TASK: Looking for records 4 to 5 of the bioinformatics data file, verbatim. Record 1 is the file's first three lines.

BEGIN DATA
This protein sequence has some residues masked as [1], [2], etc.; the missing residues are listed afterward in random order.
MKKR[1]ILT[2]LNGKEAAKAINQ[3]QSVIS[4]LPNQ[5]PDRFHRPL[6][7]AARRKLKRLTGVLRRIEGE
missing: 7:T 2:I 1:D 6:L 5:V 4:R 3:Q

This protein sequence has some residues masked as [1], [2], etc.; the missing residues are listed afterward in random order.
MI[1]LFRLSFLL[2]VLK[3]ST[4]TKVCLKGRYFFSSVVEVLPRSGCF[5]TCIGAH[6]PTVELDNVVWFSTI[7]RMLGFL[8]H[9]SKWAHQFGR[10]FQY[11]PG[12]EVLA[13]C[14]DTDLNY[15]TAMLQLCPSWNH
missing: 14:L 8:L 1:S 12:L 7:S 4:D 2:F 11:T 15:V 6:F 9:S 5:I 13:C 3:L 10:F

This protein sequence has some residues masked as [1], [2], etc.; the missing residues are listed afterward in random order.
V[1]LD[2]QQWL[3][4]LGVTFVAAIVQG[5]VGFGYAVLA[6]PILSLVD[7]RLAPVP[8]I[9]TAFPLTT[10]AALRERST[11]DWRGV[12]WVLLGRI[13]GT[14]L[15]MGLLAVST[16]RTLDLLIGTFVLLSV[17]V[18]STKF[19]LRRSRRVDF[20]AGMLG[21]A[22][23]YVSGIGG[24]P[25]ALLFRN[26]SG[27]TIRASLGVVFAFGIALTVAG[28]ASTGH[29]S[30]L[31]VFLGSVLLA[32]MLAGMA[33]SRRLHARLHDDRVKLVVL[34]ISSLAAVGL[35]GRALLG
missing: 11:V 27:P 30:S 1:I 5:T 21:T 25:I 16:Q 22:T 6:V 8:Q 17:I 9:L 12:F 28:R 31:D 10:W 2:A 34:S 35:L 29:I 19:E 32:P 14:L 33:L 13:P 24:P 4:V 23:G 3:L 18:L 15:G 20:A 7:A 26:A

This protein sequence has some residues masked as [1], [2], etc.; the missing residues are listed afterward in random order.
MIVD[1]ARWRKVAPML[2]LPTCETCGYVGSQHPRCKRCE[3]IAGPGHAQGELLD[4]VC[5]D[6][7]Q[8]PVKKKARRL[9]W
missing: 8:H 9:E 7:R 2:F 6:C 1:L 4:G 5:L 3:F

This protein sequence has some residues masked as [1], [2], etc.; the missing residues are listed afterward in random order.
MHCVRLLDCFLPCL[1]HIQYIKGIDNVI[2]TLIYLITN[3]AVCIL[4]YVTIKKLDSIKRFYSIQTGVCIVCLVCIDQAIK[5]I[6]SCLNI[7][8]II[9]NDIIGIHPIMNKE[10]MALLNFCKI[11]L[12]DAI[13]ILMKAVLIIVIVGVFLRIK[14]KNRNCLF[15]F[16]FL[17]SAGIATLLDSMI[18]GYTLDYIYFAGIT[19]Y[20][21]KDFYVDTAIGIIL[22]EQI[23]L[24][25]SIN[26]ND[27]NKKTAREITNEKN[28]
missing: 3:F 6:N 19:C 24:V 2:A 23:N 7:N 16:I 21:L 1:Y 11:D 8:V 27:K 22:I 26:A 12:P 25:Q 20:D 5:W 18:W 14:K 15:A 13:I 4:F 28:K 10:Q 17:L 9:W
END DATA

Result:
This protein sequence has some residues masked as [1], [2], etc.; the missing residues are listed afterward in random order.
MIVD[1]ARWRKVAPML[2]LPTCETCGYVGSQHPRCKRCE[3]IAGPGHAQGELLD[4]VC[5]D[6][7]Q[8]PVKKKARRL[9]W
missing: 8:H 9:E 7:R 2:F 6:C 1:L 4:G 5:L 3:F

This protein sequence has some residues masked as [1], [2], etc.; the missing residues are listed afterward in random order.
MHCVRLLDCFLPCL[1]HIQYIKGIDNVI[2]TLIYLITN[3]AVCIL[4]YVTIKKLDSIKRFYSIQTGVCIVCLVCIDQAIK[5]I[6]SCLNI[7][8]II[9]NDIIGIHPIMNKE[10]MALLNFCKI[11]L[12]DAI[13]ILMKAVLIIVIVGVFLRIK[14]KNRNCLF[15]F[16]FL[17]SAGIATLLDSMI[18]GYTLDYIYFAGIT[19]Y[20][21]KDFYVDTAIGIIL[22]EQI[23]L[24][25]SIN[26]ND[27]NKKTAREITNEKN[28]
missing: 3:F 6:N 19:C 24:V 2:A 23:N 7:N 16:I 21:L 1:Y 11:D 8:V 27:K 22:I 26:A 12:P 25:Q 20:D 5:W 18:W 14:K 15:A 13:I 4:F 28:K 10:Q 17:L 9:W